OITNB doesn’t fully understand the stories beyond those headlines. Last week, videos of the deaths of Alton Sterling and Philando Castile took over Facebook news feeds. Casually posted between cat videos and photos of Fourth Of July parties were videos that featured the bleeding bodies of murdered black men. Their deaths represent a reality that OITNB doesn’t even begin to unpack in the death of Poussey. It doesn’t matter if the cops who committed these injustices grew up in small towns and were just doing their best like Bayley. What matters is that their actions and a system that condones those actions caused these men to lose their lives. More importantly, it was a rare instance where the truth was caught on tape and immediately made available to the public.
Bringing the truth to light has been a principal demand of those who fight against racism and police brutality. The demand isn’t for retribution or violence. It’s for us all to recognize that there’s an issue and it needs to be addressed. The non-violent protests that have taken place over the last week simply ask us to realize the truth. In the finale, OITNB missed a great opportunity to realize this demand. With media gathering outside the prison for Judy King’s release and the prisoners revolting, the show finally confronts an opportunity for the brutality of the prison—and the tragedy of Poussey’s death—to make it outside the Litchfield walls into the world. As Judy King walks down the halls to freedom, it seems as though the prisoners are rushing to the light with her.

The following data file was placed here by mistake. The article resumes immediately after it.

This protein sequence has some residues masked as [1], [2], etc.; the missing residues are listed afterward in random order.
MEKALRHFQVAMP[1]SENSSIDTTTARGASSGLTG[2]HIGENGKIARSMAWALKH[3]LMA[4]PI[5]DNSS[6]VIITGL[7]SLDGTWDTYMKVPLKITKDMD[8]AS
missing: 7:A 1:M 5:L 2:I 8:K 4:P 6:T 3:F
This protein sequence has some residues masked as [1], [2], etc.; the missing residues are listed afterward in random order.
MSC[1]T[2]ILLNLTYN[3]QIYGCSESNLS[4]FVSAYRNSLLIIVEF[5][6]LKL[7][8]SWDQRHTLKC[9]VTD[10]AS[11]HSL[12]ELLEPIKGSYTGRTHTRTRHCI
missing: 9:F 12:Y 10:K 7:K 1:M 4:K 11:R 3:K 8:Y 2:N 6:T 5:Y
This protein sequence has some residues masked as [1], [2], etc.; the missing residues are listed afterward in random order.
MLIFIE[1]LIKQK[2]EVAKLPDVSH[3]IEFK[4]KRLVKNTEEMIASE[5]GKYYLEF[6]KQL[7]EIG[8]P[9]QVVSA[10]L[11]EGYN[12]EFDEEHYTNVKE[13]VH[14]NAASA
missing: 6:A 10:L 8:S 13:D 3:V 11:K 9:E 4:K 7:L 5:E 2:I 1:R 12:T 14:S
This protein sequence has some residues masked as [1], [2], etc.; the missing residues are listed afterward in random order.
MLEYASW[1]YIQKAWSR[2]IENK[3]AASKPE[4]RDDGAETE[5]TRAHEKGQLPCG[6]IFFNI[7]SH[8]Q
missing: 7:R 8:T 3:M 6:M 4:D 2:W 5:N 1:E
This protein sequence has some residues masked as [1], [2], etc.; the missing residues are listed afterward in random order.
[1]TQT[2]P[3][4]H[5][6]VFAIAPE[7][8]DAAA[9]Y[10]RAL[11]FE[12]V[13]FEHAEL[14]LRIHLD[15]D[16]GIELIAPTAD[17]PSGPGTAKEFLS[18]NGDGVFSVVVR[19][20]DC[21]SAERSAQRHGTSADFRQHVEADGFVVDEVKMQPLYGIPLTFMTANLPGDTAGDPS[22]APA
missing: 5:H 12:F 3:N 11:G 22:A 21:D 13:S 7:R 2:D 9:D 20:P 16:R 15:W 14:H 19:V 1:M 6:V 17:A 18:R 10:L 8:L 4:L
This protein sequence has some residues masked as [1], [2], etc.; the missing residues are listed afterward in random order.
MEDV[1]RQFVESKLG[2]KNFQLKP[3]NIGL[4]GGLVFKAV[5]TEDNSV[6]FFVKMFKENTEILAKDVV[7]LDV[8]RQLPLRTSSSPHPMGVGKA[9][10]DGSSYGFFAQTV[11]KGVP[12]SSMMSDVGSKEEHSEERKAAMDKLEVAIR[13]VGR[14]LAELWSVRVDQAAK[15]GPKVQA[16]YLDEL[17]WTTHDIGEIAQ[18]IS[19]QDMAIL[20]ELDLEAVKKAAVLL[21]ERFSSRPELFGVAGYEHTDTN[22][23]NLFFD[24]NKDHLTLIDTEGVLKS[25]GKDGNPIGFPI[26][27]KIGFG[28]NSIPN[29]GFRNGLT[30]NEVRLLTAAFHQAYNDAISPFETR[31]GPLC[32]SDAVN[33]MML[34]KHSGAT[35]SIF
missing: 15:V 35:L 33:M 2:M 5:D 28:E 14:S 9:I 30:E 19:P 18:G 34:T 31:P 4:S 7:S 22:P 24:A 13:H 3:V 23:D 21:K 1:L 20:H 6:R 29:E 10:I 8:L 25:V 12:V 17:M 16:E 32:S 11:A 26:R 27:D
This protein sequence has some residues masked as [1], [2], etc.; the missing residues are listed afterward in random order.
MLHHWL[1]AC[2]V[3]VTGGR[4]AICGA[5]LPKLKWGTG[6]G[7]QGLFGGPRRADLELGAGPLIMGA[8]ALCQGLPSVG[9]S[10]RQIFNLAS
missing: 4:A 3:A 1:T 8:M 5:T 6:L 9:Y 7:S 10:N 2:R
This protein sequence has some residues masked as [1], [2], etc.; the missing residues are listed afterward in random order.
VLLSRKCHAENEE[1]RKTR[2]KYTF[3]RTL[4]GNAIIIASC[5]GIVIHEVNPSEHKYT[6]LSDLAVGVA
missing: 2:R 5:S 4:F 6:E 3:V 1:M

Instead of following through on this setup, OITNB chooses to give us the threat of more death as an entertaining cliffhanger. The prisoners surround Judy King and Officer Humphrey (Michael Torpey), one of the season’s main villains. After sitting on the bench for most of the season, Daya (Dascha Polanco) picks up Humphrey’s gun and points it at him. The women cheer for her to shoot. Inmates of every color demand his death. In that one moment, the show erases the humanity that four seasons had built to present these characters as more than just murderers and criminals. While the season ends with Daya frozen between two choices, reality again shows us what the actual consequences of her actions could look like. In Dallas, the gun went off. One man’s idea of retribution was served, and the aftermath isn’t a cliffhanger that has us sitting on the edge of our seats; it’s terror. The reality of the violence promised by OITNB’s finale is terrifying.